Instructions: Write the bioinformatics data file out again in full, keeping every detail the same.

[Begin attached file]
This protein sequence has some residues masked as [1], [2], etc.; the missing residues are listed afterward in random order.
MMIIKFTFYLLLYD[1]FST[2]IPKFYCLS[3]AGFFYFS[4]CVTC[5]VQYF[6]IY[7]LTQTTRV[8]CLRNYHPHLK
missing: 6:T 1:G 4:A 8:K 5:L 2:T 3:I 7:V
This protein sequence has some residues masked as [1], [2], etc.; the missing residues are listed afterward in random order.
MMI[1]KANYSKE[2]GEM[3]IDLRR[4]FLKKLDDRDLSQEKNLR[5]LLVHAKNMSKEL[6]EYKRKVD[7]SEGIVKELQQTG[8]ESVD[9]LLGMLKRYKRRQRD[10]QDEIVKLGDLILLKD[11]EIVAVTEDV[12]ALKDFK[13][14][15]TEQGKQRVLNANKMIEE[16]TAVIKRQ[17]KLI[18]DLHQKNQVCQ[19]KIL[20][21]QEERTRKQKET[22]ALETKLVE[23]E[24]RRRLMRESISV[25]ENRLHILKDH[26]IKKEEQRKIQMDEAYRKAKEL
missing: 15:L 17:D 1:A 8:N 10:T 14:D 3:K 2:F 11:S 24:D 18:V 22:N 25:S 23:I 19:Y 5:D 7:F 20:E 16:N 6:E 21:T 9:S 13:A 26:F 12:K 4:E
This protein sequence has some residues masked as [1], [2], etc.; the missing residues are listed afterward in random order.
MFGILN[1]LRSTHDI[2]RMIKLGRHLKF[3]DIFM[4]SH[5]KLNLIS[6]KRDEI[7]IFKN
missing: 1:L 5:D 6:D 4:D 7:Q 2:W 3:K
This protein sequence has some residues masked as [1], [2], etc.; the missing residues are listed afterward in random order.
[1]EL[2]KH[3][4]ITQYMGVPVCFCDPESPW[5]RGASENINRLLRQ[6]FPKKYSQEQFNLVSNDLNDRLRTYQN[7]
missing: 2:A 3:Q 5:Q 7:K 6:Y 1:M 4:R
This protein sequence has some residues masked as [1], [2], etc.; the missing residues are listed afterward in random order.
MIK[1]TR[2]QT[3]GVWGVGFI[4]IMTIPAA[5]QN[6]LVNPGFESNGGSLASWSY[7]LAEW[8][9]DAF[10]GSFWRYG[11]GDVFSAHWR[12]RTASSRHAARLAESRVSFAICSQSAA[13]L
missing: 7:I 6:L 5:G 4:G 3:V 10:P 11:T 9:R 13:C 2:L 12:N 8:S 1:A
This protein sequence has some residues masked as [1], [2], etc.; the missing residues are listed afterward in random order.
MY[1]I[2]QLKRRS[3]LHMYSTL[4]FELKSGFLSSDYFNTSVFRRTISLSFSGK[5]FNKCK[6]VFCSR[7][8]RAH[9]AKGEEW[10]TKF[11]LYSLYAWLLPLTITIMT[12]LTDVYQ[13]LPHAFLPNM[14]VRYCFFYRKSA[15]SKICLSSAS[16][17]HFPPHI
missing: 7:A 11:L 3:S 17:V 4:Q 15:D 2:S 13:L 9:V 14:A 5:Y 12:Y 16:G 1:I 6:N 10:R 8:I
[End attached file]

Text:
This protein sequence has some residues masked as [1], [2], etc.; the missing residues are listed afterward in random order.
MMIIKFTFYLLLYD[1]FST[2]IPKFYCLS[3]AGFFYFS[4]CVTC[5]VQYF[6]IY[7]LTQTTRV[8]CLRNYHPHLK
missing: 6:T 1:G 4:A 8:K 5:L 2:T 3:I 7:V
This protein sequence has some residues masked as [1], [2], etc.; the missing residues are listed afterward in random order.
MMI[1]KANYSKE[2]GEM[3]IDLRR[4]FLKKLDDRDLSQEKNLR[5]LLVHAKNMSKEL[6]EYKRKVD[7]SEGIVKELQQTG[8]ESVD[9]LLGMLKRYKRRQRD[10]QDEIVKLGDLILLKD[11]EIVAVTEDV[12]ALKDFK[13][14][15]TEQGKQRVLNANKMIEE[16]TAVIKRQ[17]KLI[18]DLHQKNQVCQ[19]KIL[20][21]QEERTRKQKET[22]ALETKLVE[23]E[24]RRRLMRESISV[25]ENRLHILKDH[26]IKKEEQRKIQMDEAYRKAKEL
missing: 15:L 17:D 1:A 8:N 10:T 14:D 3:K 2:F 11:S 24:D 18:V 22:N 25:S 23:I 19:Y 5:D 7:F 20:E 16:N 6:E 21:T 9:S 13:A 26:F 12:K 4:E
This protein sequence has some residues masked as [1], [2], etc.; the missing residues are listed afterward in random order.
MFGILN[1]LRSTHDI[2]RMIKLGRHLKF[3]DIFM[4]SH[5]KLNLIS[6]KRDEI[7]IFKN
missing: 1:L 5:D 6:D 4:D 7:Q 2:W 3:K
This protein sequence has some residues masked as [1], [2], etc.; the missing residues are listed afterward in random order.
[1]EL[2]KH[3][4]ITQYMGVPVCFCDPESPW[5]RGASENINRLLRQ[6]FPKKYSQEQFNLVSNDLNDRLRTYQN[7]
missing: 2:A 3:Q 5:Q 7:K 6:Y 1:M 4:R
This protein sequence has some residues masked as [1], [2], etc.; the missing residues are listed afterward in random order.
MIK[1]TR[2]QT[3]GVWGVGFI[4]IMTIPAA[5]QN[6]LVNPGFESNGGSLASWSY[7]LAEW[8][9]DAF[10]GSFWRYG[11]GDVFSAHWR[12]RTASSRHAARLAESRVSFAICSQSAA[13]L
missing: 7:I 6:L 5:G 4:G 3:V 10:P 11:T 9:R 13:C 2:L 12:N 8:S 1:A
This protein sequence has some residues masked as [1], [2], etc.; the missing residues are listed afterward in random order.
MY[1]I[2]QLKRRS[3]LHMYSTL[4]FELKSGFLSSDYFNTSVFRRTISLSFSGK[5]FNKCK[6]VFCSR[7][8]RAH[9]AKGEEW[10]TKF[11]LYSLYAWLLPLTITIMT[12]LTDVYQ[13]LPHAFLPNM[14]VRYCFFYRKSA[15]SKICLSSAS[16][17]HFPPHI
missing: 7:A 11:L 3:S 17:V 4:Q 15:D 2:S 13:L 9:V 14:A 5:Y 12:Y 16:G 1:I 6:N 10:R 8:I